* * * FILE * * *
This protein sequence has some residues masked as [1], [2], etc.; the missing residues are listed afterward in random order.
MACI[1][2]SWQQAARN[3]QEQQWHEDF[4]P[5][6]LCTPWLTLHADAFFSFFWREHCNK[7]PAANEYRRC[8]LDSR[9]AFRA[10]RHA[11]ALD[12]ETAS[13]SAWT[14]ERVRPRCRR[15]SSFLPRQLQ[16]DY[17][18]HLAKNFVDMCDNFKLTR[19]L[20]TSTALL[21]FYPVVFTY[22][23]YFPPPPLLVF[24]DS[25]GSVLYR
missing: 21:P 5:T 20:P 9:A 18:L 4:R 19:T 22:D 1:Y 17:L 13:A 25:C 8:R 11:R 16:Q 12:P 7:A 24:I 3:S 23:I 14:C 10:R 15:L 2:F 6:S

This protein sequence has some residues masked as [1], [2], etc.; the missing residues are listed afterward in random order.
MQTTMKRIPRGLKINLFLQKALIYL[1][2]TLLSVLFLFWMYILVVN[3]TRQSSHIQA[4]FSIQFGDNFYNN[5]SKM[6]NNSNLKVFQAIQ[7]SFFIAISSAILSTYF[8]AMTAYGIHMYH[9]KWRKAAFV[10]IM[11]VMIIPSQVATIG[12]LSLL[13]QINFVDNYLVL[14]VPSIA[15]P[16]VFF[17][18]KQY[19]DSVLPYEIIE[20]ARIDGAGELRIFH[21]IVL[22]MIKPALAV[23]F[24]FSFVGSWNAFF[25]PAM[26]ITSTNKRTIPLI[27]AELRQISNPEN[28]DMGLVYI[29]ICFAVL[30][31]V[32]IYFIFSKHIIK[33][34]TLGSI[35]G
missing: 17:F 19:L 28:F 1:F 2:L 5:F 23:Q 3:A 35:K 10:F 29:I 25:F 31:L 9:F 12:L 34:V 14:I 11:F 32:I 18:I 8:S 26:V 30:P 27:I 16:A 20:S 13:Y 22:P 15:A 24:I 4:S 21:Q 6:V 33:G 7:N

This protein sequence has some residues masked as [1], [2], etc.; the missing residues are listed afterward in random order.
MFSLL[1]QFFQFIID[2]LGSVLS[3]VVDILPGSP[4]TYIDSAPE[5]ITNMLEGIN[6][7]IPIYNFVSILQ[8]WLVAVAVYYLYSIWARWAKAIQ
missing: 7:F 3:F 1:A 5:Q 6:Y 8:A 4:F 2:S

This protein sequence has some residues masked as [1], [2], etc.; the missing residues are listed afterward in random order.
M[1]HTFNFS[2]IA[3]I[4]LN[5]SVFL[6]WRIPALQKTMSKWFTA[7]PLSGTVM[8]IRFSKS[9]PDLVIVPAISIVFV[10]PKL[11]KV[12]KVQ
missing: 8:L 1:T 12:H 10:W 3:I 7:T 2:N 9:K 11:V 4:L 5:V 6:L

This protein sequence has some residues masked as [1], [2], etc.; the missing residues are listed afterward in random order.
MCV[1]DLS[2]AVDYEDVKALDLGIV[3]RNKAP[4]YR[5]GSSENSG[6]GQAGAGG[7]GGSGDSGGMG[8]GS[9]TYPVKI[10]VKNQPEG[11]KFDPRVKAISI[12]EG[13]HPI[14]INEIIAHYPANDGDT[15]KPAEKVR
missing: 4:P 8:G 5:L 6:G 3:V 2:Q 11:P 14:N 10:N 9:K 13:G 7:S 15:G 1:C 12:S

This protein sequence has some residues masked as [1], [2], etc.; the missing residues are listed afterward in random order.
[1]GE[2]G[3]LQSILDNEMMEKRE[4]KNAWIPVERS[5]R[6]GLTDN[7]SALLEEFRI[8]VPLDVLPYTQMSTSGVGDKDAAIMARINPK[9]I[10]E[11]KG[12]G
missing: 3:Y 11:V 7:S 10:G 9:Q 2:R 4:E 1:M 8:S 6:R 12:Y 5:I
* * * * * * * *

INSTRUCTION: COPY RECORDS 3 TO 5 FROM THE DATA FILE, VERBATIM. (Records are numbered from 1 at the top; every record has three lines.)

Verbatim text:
This protein sequence has some residues masked as [1], [2], etc.; the missing residues are listed afterward in random order.
MFSLL[1]QFFQFIID[2]LGSVLS[3]VVDILPGSP[4]TYIDSAPE[5]ITNMLEGIN[6][7]IPIYNFVSILQ[8]WLVAVAVYYLYSIWARWAKAIQ
missing: 7:F 3:F 1:A 5:Q 6:Y 8:A 4:F 2:S

This protein sequence has some residues masked as [1], [2], etc.; the missing residues are listed afterward in random order.
M[1]HTFNFS[2]IA[3]I[4]LN[5]SVFL[6]WRIPALQKTMSKWFTA[7]PLSGTVM[8]IRFSKS[9]PDLVIVPAISIVFV[10]PKL[11]KV[12]KVQ
missing: 8:L 1:T 12:H 10:W 3:I 7:T 2:N 9:K 11:V 4:L 5:V 6:L

This protein sequence has some residues masked as [1], [2], etc.; the missing residues are listed afterward in random order.
MCV[1]DLS[2]AVDYEDVKALDLGIV[3]RNKAP[4]YR[5]GSSENSG[6]GQAGAGG[7]GGSGDSGGMG[8]GS[9]TYPVKI[10]VKNQPEG[11]KFDPRVKAISI[12]EG[13]HPI[14]INEIIAHYPANDGDT[15]KPAEKVR
missing: 4:P 8:G 5:L 6:G 3:V 2:Q 11:P 14:N 10:N 9:K 13:G 7:S 15:G 1:C 12:S